Urethane Casting

Urethane casting, technically referred to as polyurethane casting (or PU), is an elastic polymer, or elastomer, containing urethane carbamate links.

From a molten liquid state, polyurethane may be fabricated or molded into low-density flexible foam, low-density rigid foam, soft solid elastomers (gel) and hard solid plastics. Valued primarily for its uses in rigid and flexible memory foams, polyurethane is extremely useful in solid plastic form as well.

Although all elastomers maintain strength and versatility in many industrial applications, polyurethane elastomers possess several advantages over other elastomers and materials.

For instance, urethane casting combines many of the desirable qualities of plastic, rubber and metal with longer service life than plastics, higher impact resistance than rubber, elastic memory, noise reduction, heat and chemical resistance, and many other properties.

Additional benefits of cast urethane include: higher abrasion, cut, tear, oil, ozone and radiation resistance, lightweight, easily moldable, non-conductive, non-sparking, greater load bearing ability, broader hardness range and better colorability than rubber.

Cast urethane products include wide variety of pneumatic seals, press tool blocks, conveyor bushings, bumpers, bowling balls and parts for a broad spectrum of industries such as construction, automotive, food processing and athletic equipment.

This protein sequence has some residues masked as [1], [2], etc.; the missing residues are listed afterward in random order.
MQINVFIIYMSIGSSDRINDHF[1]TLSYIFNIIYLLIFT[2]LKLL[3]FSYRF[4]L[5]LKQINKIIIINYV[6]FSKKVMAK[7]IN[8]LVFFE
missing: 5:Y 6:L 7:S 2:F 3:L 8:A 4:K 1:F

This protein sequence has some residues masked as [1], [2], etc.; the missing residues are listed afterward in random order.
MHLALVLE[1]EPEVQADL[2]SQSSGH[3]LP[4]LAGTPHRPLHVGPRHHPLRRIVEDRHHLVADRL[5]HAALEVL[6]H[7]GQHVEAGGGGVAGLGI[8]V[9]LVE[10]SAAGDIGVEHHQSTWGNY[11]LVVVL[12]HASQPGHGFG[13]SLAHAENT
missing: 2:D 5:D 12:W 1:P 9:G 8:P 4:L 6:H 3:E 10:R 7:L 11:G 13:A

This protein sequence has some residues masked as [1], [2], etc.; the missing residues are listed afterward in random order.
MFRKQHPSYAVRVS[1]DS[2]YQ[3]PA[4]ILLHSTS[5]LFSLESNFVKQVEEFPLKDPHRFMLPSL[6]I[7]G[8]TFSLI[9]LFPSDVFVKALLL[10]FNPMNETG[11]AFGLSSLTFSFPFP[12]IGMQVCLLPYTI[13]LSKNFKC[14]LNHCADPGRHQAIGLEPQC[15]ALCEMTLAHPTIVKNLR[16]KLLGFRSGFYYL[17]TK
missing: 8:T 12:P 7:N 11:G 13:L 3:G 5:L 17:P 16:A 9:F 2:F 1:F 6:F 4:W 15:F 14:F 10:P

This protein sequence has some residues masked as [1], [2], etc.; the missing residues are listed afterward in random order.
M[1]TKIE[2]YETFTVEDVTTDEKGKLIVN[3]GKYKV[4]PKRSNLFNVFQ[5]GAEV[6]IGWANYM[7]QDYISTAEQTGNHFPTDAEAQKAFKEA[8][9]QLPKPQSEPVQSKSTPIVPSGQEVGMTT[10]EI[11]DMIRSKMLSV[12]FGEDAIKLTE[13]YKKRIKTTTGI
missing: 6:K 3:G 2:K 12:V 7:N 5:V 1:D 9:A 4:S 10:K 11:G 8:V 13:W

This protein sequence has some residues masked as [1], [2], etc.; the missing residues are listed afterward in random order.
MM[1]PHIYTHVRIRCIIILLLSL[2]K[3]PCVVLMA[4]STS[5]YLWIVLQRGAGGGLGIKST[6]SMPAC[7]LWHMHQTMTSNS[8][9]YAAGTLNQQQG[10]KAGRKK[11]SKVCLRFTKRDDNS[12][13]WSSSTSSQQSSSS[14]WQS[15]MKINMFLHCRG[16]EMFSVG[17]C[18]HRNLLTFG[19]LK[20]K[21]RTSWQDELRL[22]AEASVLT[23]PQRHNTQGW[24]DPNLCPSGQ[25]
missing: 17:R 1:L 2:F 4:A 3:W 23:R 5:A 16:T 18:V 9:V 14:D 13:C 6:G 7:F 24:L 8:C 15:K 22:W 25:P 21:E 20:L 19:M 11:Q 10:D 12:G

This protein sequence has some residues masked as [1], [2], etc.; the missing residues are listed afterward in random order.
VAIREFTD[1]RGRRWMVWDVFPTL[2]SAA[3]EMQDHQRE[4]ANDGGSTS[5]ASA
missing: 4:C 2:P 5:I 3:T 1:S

Polyurethane Bumpers
Urethane Casting – FallLine Corporation

The raw materials of polyurethane exist in a liquid state, which allows for easy mixing and measuring in preparation for molding, which may be open casting or closed casting.

Raw materials react with one another to form a pre-polymer, then during the urethane molding process, a curative is introduced to the pre-polymer in order to complete the polymeric transition. Accelerated by heat and/or pressure, the mixture is poured into a mold cavity and cured to form the final polymer.

During open urethane casting, the pre-polymer and curative are heated and mixed together, poured into an open cavity and cured without the application of pressure. During closed urethane casting processes such as injection molding, the pre-polymer and curative are heated and mixed together, then injected into the closed cavity through small holes.

An example of a type of urethane casting would be compression urethane casting, which is commonly used to make small polyurethane parts such as gears. Additionally, cast urethane serves better than regular plastic in many applications, as it has higher impact, low temperature, cold flow, radiation and abrasion resistance, better elastic memory and noise reduction capabilities, greater resilience and provides lower cost tooling.

The cost of urethane casting is on par with the cost of rubber and typical polymer molding, giving urethane an economic advantage as well.

Urethane Casting Informational Video